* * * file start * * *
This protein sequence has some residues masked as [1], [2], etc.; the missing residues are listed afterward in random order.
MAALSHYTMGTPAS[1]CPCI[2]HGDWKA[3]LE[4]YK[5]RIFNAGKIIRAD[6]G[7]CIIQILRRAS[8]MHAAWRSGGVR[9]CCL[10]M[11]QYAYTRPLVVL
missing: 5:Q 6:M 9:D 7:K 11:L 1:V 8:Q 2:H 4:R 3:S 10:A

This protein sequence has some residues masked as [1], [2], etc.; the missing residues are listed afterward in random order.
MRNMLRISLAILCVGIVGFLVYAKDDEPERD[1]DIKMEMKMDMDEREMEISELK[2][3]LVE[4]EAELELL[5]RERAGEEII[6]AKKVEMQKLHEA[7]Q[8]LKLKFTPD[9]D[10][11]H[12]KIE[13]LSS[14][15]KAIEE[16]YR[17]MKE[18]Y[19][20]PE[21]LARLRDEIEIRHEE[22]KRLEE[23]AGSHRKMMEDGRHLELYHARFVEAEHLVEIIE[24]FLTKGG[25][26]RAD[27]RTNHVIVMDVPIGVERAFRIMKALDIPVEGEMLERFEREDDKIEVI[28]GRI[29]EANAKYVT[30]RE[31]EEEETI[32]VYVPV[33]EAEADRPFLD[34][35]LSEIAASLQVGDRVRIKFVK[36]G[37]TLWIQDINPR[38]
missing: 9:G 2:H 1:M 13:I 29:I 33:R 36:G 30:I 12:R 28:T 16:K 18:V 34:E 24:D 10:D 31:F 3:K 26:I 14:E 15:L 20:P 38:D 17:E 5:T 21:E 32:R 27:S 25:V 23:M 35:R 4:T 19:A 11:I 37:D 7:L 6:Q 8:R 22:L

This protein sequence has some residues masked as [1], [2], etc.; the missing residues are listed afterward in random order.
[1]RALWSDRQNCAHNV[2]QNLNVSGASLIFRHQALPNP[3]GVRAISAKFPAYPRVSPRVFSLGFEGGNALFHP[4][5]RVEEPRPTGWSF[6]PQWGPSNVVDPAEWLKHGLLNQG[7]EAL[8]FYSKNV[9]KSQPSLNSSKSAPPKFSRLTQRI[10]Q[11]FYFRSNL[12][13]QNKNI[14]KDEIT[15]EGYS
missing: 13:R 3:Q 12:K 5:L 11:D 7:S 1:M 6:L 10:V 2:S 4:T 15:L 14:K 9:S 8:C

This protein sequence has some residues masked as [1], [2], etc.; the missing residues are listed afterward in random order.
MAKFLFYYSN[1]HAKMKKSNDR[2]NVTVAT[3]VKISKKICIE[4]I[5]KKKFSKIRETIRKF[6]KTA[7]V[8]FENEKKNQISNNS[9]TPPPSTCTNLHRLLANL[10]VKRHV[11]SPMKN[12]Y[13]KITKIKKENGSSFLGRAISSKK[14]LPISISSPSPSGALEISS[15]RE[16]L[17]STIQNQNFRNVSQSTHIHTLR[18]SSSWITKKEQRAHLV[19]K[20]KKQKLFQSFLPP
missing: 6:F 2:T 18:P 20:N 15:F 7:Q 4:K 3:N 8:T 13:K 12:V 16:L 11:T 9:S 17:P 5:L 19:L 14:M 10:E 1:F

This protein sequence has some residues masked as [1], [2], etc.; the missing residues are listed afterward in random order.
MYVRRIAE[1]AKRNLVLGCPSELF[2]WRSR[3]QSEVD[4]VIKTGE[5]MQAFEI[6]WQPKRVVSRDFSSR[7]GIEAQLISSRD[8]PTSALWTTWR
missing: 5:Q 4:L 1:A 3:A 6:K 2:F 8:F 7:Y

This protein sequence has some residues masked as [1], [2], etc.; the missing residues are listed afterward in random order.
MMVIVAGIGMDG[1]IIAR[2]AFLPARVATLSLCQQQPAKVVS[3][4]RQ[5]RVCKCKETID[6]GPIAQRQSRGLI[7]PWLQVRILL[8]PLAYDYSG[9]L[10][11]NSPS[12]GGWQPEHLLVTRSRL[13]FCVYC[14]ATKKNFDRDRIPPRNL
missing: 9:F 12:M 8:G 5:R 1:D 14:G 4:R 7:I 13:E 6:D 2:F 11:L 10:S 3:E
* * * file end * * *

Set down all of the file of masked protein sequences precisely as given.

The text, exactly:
This protein sequence has some residues masked as [1], [2], etc.; the missing residues are listed afterward in random order.
MAALSHYTMGTPAS[1]CPCI[2]HGDWKA[3]LE[4]YK[5]RIFNAGKIIRAD[6]G[7]CIIQILRRAS[8]MHAAWRSGGVR[9]CCL[10]M[11]QYAYTRPLVVL
missing: 5:Q 6:M 9:D 7:K 11:L 1:V 8:Q 2:H 4:R 3:S 10:A

This protein sequence has some residues masked as [1], [2], etc.; the missing residues are listed afterward in random order.
MRNMLRISLAILCVGIVGFLVYAKDDEPERD[1]DIKMEMKMDMDEREMEISELK[2][3]LVE[4]EAELELL[5]RERAGEEII[6]AKKVEMQKLHEA[7]Q[8]LKLKFTPD[9]D[10][11]H[12]KIE[13]LSS[14][15]KAIEE[16]YR[17]MKE[18]Y[19][20]PE[21]LARLRDEIEIRHEE[22]KRLEE[23]AGSHRKMMEDGRHLELYHARFVEAEHLVEIIE[24]FLTKGG[25][26]RAD[27]RTNHVIVMDVPIGVERAFRIMKALDIPVEGEMLERFEREDDKIEVI[28]GRI[29]EANAKYVT[30]RE[31]EEEETI[32]VYVPV[33]EAEADRPFLD[34][35]LSEIAASLQVGDRVRIKFVK[36]G[37]TLWIQDINPR[38]
missing: 9:G 2:H 1:M 13:I 29:I 33:R 36:G 30:I 12:R 28:T 16:K 18:V 34:E 24:D 10:D 31:F 3:K 26:I 14:E 15:L 20:P 38:D 17:E 5:T 21:E 32:R 27:S 25:V 23:M 35:R 4:T 19:A 11:I 37:D 7:L 6:Q 8:R 22:L

This protein sequence has some residues masked as [1], [2], etc.; the missing residues are listed afterward in random order.
[1]RALWSDRQNCAHNV[2]QNLNVSGASLIFRHQALPNP[3]GVRAISAKFPAYPRVSPRVFSLGFEGGNALFHP[4][5]RVEEPRPTGWSF[6]PQWGPSNVVDPAEWLKHGLLNQG[7]EAL[8]FYSKNV[9]KSQPSLNSSKSAPPKFSRLTQRI[10]Q[11]FYFRSNL[12][13]QNKNI[14]KDEIT[15]EGYS
missing: 13:R 3:Q 12:K 5:L 11:D 7:S 1:M 6:L 10:V 2:S 4:T 15:L 14:K 9:S 8:C

This protein sequence has some residues masked as [1], [2], etc.; the missing residues are listed afterward in random order.
MAKFLFYYSN[1]HAKMKKSNDR[2]NVTVAT[3]VKISKKICIE[4]I[5]KKKFSKIRETIRKF[6]KTA[7]V[8]FENEKKNQISNNS[9]TPPPSTCTNLHRLLANL[10]VKRHV[11]SPMKN[12]Y[13]KITKIKKENGSSFLGRAISSKK[14]LPISISSPSPSGALEISS[15]RE[16]L[17]STIQNQNFRNVSQSTHIHTLR[18]SSSWITKKEQRAHLV[19]K[20]KKQKLFQSFLPP
missing: 6:F 2:T 18:P 20:N 15:F 7:Q 4:K 3:N 8:T 13:K 12:V 16:L 11:T 9:S 17:P 5:L 19:L 14:M 10:E 1:F

This protein sequence has some residues masked as [1], [2], etc.; the missing residues are listed afterward in random order.
MYVRRIAE[1]AKRNLVLGCPSELF[2]WRSR[3]QSEVD[4]VIKTGE[5]MQAFEI[6]WQPKRVVSRDFSSR[7]GIEAQLISSRD[8]PTSALWTTWR
missing: 5:Q 4:L 1:A 3:A 6:K 2:F 8:F 7:Y

This protein sequence has some residues masked as [1], [2], etc.; the missing residues are listed afterward in random order.
MMVIVAGIGMDG[1]IIAR[2]AFLPARVATLSLCQQQPAKVVS[3][4]RQ[5]RVCKCKETID[6]GPIAQRQSRGLI[7]PWLQVRILL[8]PLAYDYSG[9]L[10][11]NSPS[12]GGWQPEHLLVTRSRL[13]FCVYC[14]ATKKNFDRDRIPPRNL
missing: 9:F 12:M 8:G 5:R 1:D 14:G 4:R 7:I 13:E 6:D 2:F 11:L 10:S 3:E